The baseline data was earlier in the post: in June, 1987 an area 150 feet x 8
feet, or about 1200 square feet produced approximately 1 pounds of Tubers and
4 pounds of Hymenogaster, Rhizopogon, Martellia, Endogone and Barssia.
Extrapolation suggests 36.3 lbs. Tuber and 145.2 lbs. other truffles per acre,
or a total of 181.5 pounds per acre for all species of hypogeous fungi.
When I went on the NATS foray to this tree
> farm in February of this year, I hunted over a wide area
> and found fewer truffles than I had found in forays to
> comparable but uninoculated sites elsewhere.
I also noted fewer truffles on the surface. However, Paul had disced the
entire stand of inoculated trees to reduce the accumulation of dead branches.
This discing broke the dead branches and allowed people to walk through the
area. However, there are still abundant truffles on the site. I just got done
collection 1.5 pounds from an area of approximately 12 feet x 6 feet: and I
had already collected truffles from this same site earlier in the year.
> know, truffle harvests can vary enormously from one tree
> to the next, so the production in one small area can't be
> relied upon to estimate the wider harvest.
Indeed. But at least it was a starting point. Few people have assessed ANY
production levels to date.
Also, you don't
> say whether the tubers found in this small area were
> found all at once,
There were found all at once.
at the same time of year as your
> baseline collection, or whether they perhaps were
> collected during a different season or over a longer period
> of time.
Other collections were done at different times of the year.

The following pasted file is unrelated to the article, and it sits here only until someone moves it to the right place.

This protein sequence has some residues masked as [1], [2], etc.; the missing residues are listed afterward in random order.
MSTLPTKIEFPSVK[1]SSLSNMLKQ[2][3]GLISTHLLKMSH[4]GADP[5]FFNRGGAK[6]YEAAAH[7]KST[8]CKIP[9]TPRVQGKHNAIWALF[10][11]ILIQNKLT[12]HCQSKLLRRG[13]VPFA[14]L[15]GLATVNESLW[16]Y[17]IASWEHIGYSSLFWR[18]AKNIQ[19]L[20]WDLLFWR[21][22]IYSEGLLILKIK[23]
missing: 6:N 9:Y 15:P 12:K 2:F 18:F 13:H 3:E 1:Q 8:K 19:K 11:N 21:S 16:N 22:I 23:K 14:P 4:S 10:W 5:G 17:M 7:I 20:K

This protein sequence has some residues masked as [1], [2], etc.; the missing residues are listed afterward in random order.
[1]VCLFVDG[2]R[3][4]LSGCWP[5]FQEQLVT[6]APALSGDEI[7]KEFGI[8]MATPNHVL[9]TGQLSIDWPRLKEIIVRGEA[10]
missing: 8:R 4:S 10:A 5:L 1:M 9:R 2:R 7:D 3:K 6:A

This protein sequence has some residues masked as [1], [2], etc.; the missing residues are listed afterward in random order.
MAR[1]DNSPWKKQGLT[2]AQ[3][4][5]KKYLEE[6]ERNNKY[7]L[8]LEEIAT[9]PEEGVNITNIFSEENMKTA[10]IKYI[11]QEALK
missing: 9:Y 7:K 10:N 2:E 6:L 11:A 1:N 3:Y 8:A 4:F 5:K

> I would suggest caution before concluding that truffle
> inoculation is indeed a commercially reliable venture in
> the Pacific Northwest (your "guarantee" of money back
> if it works notwithstanding!)
> --Rush Wayne
To date I have innoculated 5 different sites. All have had significant
increase of production from my baseline data. I have just finished
innoculation of Leucangium carthusiana in Washington. Although the owner
wanted me to innoculate the entire stand (20 acres), I had to tell her there
was little need, since most trees we examined in October, 1997 were already
I have had one significant lack of production: Leucangium carthusiana
innoculated at Jones Creek Tree Farm in 1995 AND 1996 has not produced a
single sporocarp. This lack of production is significant, since I have
cultivated the fungus in Washington under 17 trees to date. To the best of my
knowledge, these trees had no Leucangium production before innoculation.
I would suggest that without examining the voucher collections of truffles
from Jones Creek Tree Farm, your analysis is flawed.
I wish you could have been present with the 50 people attending the Jan. 3,
1996 forage at Jones Creek Tree Farm before the area was disced. Then you
would have seen first-hand the production of the site.
I have detailed the results of over 12 years of truffle collection and 10
years of cultivation. I suggest this does create baseline data, and a
significant database of production over time. If you have any production data
on your inoculation site, I would be interested in examining it.
Daniel B. Wheeler